To get out nose first, I back out of the garage and pull into my backyard. Then I backup onto the concrete next to the garage and I'm ready to roll.

After all the rain, I pondered whether it was wise to drive into the yard. Being a somewhat foolhardy soul, I chanced it. And it worked three times. 

All I needed was one time that it didn't work, and that time was yesterday. I got stuck in the mud in my own backyard.

When I realized I absolutely could not get the car out, I opened the door and stepped into the water, my cute little feet in adorable sandals sinking into the mud. 

Then I did what any intelligent person would do: I burst into tears. A lot has been going on in my neck of the blog lately, and I reached the end of my rope. I called my friend Carol, and sobbed to her the story of what I had done. Don't you have Triple A? she asked.

No! But I have Allstate Roadside Assistance, I told her. It's a good thing you asked me because I completely forgot that I had it.

So I called Allstate Roadside Assistance. They connected me to MD Towing. Still crying, I told Alex at MD what I had done. He said he had a guy who was only a mile away from me, and he would send him right over. I said, That's great, but there's no way to get a tow truck down my driveway. Alex said not to worry.

Within a few minutes, George arrived, wearing a shirt that said Tony (but I checked later and learned his name is definitely George). George comforted me as I wailed about my troubles. Then George tried valiantly to back his tow truck down my driveway. There was no way. The space was too small. 

George took measurements and called someone with a slightly smaller truck. That's when Michael arrived. Michael tried valiantly to back his truck down my driveway. No dice. He tried and tried, and he thought and thought, but finally they had to call the office and say they couldn't do it. They suggested that I look for someone with a small pickup truck or jeep. I didn't know anyone with a small pickup or jeep, but I started calling and texting a number of friends to ask for advice.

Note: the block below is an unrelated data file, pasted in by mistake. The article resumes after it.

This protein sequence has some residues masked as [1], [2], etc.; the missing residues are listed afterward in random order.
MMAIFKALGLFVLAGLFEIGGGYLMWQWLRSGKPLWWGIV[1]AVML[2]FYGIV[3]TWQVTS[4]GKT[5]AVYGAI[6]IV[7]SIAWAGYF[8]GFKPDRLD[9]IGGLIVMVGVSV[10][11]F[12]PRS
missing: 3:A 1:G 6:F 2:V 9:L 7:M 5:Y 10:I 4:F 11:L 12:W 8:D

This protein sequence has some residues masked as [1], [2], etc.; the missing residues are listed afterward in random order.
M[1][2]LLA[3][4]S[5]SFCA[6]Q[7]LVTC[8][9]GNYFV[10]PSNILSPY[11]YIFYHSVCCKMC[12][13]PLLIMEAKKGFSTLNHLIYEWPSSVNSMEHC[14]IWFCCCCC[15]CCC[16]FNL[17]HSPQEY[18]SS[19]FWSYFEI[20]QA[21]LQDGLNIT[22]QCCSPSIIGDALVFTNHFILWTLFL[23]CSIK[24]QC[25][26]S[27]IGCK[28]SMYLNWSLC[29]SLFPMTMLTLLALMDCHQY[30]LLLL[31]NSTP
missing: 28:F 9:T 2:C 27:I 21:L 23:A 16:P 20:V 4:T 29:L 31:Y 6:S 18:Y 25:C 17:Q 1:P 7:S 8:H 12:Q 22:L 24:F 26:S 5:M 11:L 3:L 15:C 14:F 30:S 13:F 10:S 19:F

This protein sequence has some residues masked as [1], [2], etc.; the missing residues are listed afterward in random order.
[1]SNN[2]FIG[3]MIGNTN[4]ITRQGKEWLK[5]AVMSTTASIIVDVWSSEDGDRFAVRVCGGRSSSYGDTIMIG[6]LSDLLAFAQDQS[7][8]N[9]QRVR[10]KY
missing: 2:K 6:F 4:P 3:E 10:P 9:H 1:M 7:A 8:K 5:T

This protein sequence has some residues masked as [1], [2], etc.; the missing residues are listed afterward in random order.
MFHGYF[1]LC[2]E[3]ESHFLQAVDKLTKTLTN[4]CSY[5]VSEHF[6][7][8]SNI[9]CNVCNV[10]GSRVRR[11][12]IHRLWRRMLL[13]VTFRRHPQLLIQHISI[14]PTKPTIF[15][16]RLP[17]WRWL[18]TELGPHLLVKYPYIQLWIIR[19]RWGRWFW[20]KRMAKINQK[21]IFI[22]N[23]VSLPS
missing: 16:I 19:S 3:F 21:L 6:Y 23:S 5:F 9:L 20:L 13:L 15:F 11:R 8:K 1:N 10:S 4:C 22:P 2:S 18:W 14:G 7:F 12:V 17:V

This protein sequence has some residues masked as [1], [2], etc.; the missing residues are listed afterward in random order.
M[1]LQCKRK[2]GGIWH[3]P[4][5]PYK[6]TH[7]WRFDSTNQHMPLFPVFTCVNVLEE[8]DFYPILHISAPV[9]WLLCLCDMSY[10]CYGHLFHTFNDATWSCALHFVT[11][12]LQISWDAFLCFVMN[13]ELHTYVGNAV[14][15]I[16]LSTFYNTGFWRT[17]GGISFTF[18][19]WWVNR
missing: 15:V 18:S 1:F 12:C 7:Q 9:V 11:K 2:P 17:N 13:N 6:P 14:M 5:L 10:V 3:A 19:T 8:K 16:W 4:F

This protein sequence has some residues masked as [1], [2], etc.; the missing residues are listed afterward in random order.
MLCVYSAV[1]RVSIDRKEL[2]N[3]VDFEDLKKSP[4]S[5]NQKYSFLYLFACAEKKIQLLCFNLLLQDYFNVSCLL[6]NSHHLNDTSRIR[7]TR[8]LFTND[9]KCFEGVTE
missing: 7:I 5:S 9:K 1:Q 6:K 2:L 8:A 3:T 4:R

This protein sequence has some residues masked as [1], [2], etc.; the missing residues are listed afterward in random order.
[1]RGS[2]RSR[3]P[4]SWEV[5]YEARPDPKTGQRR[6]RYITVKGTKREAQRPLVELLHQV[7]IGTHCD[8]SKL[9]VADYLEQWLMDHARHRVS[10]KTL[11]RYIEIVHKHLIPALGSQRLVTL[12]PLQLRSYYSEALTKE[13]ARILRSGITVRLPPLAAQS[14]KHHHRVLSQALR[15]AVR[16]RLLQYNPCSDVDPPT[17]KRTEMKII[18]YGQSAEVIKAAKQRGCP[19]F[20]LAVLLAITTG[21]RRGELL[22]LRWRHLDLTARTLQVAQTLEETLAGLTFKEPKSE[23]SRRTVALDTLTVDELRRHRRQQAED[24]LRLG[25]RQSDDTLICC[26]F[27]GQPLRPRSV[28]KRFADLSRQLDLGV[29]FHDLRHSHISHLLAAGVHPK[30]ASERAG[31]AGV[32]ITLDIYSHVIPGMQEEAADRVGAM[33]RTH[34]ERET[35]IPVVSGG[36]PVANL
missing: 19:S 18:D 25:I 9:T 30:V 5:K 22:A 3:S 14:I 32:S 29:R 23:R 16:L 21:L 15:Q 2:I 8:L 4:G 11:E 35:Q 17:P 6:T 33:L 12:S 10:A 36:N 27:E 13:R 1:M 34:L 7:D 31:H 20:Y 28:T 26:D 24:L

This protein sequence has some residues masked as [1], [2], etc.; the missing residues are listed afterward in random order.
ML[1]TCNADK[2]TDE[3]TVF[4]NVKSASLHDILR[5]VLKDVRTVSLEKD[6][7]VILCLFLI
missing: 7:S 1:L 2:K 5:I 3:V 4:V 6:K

Then the phone rang. It was Alex from MD towing again. He said, I have a man coming to you with a smaller truck. He's leaving right now.

Pretty soon, Michael returned with a tire service truck. He brought Scott with him. Scott got out and helped Michael back the tire service truck slowly down the driveway and through my narrow gate. When Michael stopped, he couldn't open the door of the truck because my deck was in the way. So, naturally, Michael climbed out the window, balanced himself on the deck rail, climbed onto the back of the truck, and hopped down behind it. He needed to move the truck a bit to have it in just the right position, so he hopped back on the truck, balanced on the deck rail with the grace of a tightrope walker, and climbed back into the window of the truck.

He got the truck exactly where he wanted it, climbed back out, and hooked a chain to my car. Scott got in the car and put it in reverse, stepping gently on the accelerator, while Michael jumped up and down on the taut chain. 

The car moved a little.

Michael tightened the chain a bit; he and Scott repeated the procedure.

The car moved a little more. 

Then Michael did something completely unexpected. He grabbed the chain with both hands, yanked on it, and jerked the car free of the mud. 

I could. not. believe it.

With my car back on the concrete, Michael slowly took the truck down the driveway, with Scott again guiding him. Then Scott straightened out my car so I could drive out nose first.

For now, my car will stay in the driveway. I have some ideas about what to do with backyard. I don't have a place where a drain can be put in, but I've been getting suggestions from people about fill dirt and gravel. 

By the way, George was shocked at the amount of water in my yard. Michael explained it easily. This is Murray Hill! he said. It's a swamp. These are my old stomping grounds.

So that's the story of what happened to me yesterday. It's the story of an unfortunate experience with a very happy ending. I was amazed by the determination of an angel named Michael. That man was going to take care of my car if it killed him.

And nobody from MD Towing laughed at me or made fun of me. They said they'd seen far worse things.